The phrase “the fog is coming” has been everywhere over the last few weeks. Comment sections are riddled with this warning, I’ve even seen a post-it note with the warning in our supposedly-safe school library. But I saw the fog. It came at 9:03 PM MST on March 30, 2022 at 39.776374, -104.969329, aka the Mission Ballroom in Denver. This glorious haze swept over the audience resulting in dead silence. Darkness and silence. I’ve seen what the fog consists of, the lights shone revealing the silhouettes of the legendary Dream Pop duo Beach House.
The title track and intro of Once Twice Melody launched the concert with plainsong-like chimes; its hypnotizing instruments progress with Victoria Legrand’s voice. Legrand’s delivery has a similar effect to German artist Nico. Her vocals feel ancient, like she is telling some great prophecy carried by an atmosphere of lush synths and strings. Manipulation of the band’s shadows multiplied the allure, I did not see a single facial feature the whole night. Seeing Legrand raise her shadow of a hand at the peak of a song would cause the crowd to levitate in awe.
Soon the synths of “Lazuli” and “Through Me” would climb up and down on a dream-dimension y-axis. Legrand stands tall and mythical with her curly hair draped in the fog. Alex Scalley played his soothing guitar and James Barone hit his drums with gentle precision. Hexagonal lights twist and turn around through the mist, and I heard someone say “look at the lights on the ceiling.” For a moment, these geometric lights had us inside of the Bloom album cover.
Beach House’s sound is so sensory-oriented that the visuals of this show were crucial. Before the show, The band sent out a memo to every one of their ticket holders:
NO FLASH PHOTOGRAPHY whatsoever will be allowed. Additionally, any other distracting activities will not be tolerated.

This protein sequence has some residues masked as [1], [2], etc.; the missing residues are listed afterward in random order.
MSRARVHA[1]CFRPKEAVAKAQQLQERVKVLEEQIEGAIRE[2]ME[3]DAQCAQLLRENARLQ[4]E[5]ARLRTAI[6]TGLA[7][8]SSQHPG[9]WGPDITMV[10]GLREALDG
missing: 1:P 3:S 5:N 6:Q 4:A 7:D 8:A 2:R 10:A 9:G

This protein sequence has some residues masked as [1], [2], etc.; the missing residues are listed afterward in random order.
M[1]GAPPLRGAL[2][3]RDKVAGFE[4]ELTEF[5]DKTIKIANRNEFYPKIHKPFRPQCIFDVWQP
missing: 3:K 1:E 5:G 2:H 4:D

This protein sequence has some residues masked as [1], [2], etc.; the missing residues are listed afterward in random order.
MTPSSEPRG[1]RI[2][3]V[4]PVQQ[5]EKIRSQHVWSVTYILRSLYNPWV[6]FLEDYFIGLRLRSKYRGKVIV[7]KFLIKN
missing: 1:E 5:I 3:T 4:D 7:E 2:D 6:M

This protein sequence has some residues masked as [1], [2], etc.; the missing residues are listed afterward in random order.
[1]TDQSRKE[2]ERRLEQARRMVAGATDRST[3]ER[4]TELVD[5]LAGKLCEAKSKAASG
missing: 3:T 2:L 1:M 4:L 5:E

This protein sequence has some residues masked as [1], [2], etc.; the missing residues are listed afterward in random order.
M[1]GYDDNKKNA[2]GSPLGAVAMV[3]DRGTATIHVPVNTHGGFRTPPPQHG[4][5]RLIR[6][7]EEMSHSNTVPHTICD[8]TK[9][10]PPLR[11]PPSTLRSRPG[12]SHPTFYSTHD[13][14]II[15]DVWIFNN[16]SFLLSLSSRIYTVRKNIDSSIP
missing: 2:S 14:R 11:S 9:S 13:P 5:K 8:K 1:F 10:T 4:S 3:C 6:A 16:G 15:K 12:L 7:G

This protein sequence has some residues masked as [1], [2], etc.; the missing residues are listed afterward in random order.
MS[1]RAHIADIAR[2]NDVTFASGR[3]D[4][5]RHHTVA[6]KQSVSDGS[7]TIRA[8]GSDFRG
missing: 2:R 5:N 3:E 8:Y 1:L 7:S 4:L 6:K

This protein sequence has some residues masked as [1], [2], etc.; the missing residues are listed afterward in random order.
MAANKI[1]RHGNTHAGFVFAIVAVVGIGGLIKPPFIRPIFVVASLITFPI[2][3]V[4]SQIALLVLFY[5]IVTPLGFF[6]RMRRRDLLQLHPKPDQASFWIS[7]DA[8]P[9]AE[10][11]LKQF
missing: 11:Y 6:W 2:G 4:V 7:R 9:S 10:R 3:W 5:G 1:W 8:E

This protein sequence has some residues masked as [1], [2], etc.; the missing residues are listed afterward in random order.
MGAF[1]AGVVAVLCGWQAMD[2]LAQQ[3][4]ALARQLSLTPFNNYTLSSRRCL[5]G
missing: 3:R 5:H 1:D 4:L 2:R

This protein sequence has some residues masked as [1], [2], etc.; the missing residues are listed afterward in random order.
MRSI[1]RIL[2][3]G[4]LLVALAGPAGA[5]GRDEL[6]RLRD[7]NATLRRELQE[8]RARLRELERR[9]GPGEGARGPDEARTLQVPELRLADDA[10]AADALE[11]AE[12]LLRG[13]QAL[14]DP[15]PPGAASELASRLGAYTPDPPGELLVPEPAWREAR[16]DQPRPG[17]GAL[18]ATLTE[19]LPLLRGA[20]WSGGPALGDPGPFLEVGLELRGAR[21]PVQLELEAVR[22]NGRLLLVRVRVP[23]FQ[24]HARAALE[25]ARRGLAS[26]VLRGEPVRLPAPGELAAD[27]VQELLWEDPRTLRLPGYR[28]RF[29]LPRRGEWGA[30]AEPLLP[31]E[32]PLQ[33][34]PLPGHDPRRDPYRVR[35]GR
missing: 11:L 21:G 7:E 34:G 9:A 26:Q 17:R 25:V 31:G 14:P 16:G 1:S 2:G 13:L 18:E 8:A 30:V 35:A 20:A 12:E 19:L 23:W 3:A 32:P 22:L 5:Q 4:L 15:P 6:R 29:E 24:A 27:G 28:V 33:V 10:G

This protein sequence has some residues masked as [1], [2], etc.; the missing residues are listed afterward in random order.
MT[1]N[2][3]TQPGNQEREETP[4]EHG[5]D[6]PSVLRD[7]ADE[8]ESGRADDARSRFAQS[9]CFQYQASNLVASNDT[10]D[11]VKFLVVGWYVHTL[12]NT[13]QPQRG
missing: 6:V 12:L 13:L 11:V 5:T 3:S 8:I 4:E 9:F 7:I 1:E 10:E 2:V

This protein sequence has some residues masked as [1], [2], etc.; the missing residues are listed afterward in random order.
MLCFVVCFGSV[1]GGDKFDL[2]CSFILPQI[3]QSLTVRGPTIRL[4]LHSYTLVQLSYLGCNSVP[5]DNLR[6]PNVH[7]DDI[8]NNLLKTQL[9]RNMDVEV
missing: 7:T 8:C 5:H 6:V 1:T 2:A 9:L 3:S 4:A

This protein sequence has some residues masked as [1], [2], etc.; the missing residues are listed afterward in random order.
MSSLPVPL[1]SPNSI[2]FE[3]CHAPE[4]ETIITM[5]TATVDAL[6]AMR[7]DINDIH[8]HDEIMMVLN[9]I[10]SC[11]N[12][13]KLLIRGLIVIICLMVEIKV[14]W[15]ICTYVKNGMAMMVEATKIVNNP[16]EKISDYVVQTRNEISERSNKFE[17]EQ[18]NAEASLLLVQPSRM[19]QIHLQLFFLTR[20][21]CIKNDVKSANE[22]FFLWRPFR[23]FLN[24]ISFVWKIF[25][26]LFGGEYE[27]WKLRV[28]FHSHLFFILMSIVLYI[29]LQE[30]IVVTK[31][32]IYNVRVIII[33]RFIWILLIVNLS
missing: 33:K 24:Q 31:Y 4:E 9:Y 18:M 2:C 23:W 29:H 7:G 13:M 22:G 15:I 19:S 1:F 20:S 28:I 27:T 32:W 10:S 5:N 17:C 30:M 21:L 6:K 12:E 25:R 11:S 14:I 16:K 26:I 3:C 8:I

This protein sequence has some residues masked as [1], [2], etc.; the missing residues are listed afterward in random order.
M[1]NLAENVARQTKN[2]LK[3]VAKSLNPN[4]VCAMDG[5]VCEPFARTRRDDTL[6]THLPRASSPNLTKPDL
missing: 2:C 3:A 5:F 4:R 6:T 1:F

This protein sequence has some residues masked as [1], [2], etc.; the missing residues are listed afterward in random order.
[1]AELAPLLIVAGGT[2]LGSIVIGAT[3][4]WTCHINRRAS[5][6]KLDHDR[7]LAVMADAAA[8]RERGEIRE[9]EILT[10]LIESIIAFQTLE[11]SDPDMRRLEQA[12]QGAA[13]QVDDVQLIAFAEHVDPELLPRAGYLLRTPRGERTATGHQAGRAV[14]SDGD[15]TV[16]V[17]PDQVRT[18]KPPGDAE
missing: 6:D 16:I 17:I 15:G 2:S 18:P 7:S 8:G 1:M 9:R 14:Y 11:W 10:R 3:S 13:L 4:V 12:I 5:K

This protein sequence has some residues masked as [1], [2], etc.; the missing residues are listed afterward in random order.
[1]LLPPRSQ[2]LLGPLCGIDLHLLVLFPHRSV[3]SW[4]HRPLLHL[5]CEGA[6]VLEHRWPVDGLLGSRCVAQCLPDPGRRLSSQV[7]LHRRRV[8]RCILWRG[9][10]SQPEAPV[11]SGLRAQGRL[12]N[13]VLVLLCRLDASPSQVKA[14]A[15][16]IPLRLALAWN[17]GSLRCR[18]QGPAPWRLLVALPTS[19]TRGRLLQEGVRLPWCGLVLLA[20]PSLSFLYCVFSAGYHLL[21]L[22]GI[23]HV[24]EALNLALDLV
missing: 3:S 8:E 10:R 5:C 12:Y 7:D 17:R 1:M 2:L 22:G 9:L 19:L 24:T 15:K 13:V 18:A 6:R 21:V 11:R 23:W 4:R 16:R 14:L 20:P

This created a tunnel vision effect; I could only see the band and whatever synesthetic spotlight they occupied. Everything else was pitch black, it was impossible not to be hypnotized by that stage. The audience may as well have melted when the gut-wrenching first notes of “Silver Soul” came on. All of the lights turned white; it makes sense because this is a white-feeling song, right? Most Beach House songs have a specific color; they’ve explored this with the indulgent red sink-hole that is their 2015 album, Depression Cherry. The background lights matched each song and its sonic hue. A Starry Night-esque lilac background twinkled for the spellbinding “Myth.” A machine gun of red lights fired around with the drum machines of “Pink Funeral.” At the chorus, the aforementioned hexagonal lights turn pink and pan across the room in slow-motion as Legrand so gracefully pleads, “don’t let me go.”
“I’m a woman of few words” Legrand says to a crowd of hypnotized happy neanderthals. I can look around and see the simple thought behind many faces: Music make me feel good. Sure, we were all swaying parallel to the repetitive soundwaves of “Lemon Glow,” but to look around was to see a collective submerged state. Legrand looks down at her audience – or loyal followers – “This place feels like a spaceship, where should we go.” We follow and cheer, drooling. Beach House brain rot has never felt so good.
Our spaceship traveled through the Asgardian bliss of “PPP,” and soon, zero-gravity tears would float around during “Space Song”. As we continued somewhere between two galaxies, a Death Star shot out its dreamy rays from above. A disco ball the diameter of Chewbacca’s left nut is the first off-stage light I’ve seen in this theater. Once the show exited orbit, the crowd did not stop cheering until the band came back on for an encore with “Over and Over.” The audience exited the building like a stream of satisfied water molecules as Joy Division’s “Love Will Tear Us Apart” played over the speakers.
Guided meditation wouldn’t make me feel as serene as I did after the Beach House show. Is it dramatic to say I feel baptized? As a Jew, I don’t know what baptism feels like; I took to the Catholicism subreddit to understand the experience. To quote [deleted] account, “I felt peaceful and confident. I felt content and joyful.” Exactly. Immersion into the band’s cathartic fog has left me feeling like a toad in a zen garden. I tried to go through this whole article without typing the Beach House review buzzwords: dreamy, heavenly, ethereal – this word I promised myself I’d avoid. But shit, the shoe fits.